Whether you are a daily rider, a weekend warrior, or are just looking to get a motorcycle, it is important that you know California motorcycle safety laws. Understanding the law and all safety requirements can save you a lot of time and money, but even more importantly, it could save your life.
California Motorcycle Safety Laws
Below, we will briefly summarize the do’s and don’ts of motorcycle safety, including required equipment, prohibited gear, and traffic laws for motorcycles on the roads.
- Daytime use of a headlight is required for vehicles manufactured after 1977.
- A rider should not drive a motorcycle with handlebars positioned so that they must hold their hands more than six inches above their shoulders to grip the bars while sitting in the seat.
- Left and right side mirrors are required by law.
- Full mufflers are required. Cut outs, or other similar bypasses are prohibited.
- Turn signals are required by law.
- A passenger seat and footrest are required, only if carrying a passenger.
- Riders are required to wear a safety helmet.
- Earplugs are allowed, but only if they do not prevent a rider from hearing emergency vehicle sirens or another drivers horn.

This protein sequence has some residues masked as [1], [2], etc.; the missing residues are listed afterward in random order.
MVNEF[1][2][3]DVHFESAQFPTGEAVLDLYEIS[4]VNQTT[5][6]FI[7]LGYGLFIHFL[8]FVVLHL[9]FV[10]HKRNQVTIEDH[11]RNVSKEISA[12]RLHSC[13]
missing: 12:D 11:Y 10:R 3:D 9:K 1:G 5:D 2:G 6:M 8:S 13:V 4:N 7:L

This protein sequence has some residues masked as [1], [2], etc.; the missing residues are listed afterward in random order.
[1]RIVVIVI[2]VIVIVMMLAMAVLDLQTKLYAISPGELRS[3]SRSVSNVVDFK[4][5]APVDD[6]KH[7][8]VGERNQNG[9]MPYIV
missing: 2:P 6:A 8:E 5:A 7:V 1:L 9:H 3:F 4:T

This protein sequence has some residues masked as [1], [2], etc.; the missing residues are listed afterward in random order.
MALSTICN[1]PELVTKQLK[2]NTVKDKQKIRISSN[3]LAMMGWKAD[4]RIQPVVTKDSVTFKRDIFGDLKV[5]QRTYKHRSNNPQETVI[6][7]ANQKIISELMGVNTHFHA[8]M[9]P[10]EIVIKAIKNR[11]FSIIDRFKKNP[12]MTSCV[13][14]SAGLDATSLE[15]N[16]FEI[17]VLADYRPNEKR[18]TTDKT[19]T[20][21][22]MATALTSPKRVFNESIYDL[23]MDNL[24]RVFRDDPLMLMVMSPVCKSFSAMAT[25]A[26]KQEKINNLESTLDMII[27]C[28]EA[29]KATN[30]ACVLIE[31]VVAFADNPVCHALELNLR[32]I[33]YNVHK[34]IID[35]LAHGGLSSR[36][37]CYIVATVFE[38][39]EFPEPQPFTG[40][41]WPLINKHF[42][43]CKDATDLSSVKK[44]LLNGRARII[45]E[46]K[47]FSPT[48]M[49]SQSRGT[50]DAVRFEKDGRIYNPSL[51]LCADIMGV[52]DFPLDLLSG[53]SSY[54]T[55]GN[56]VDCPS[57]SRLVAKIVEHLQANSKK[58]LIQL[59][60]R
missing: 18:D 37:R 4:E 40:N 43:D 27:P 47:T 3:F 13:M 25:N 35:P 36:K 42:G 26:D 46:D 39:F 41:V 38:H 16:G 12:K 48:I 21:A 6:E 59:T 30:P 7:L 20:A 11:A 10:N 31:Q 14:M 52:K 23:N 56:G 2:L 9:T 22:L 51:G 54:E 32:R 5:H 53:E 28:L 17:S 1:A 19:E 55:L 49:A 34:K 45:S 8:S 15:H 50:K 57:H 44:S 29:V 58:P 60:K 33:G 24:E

- Only single earphone helmet speakers are allowed by law.
- Eye protection is not required.
Special Traffic Laws
- Lane splitting is allowed, according to California Highway Patrol.
- There is no specific statute to address two motorcycles riding abreast of each other.
- Rider education is required for riders under 21.
- There is no age limit on passengers.
- Riders are required to carry liability insurance.
- Motorcycles towing trailers must not exceed 55 MPH and must remain in the far right lane (two far right lanes on a four-lane highway).
Frederick M. Dudek is an avid cyclist and helps individuals in bicycle and motorcycle accidents seek justice if they are injured by the negligence of another.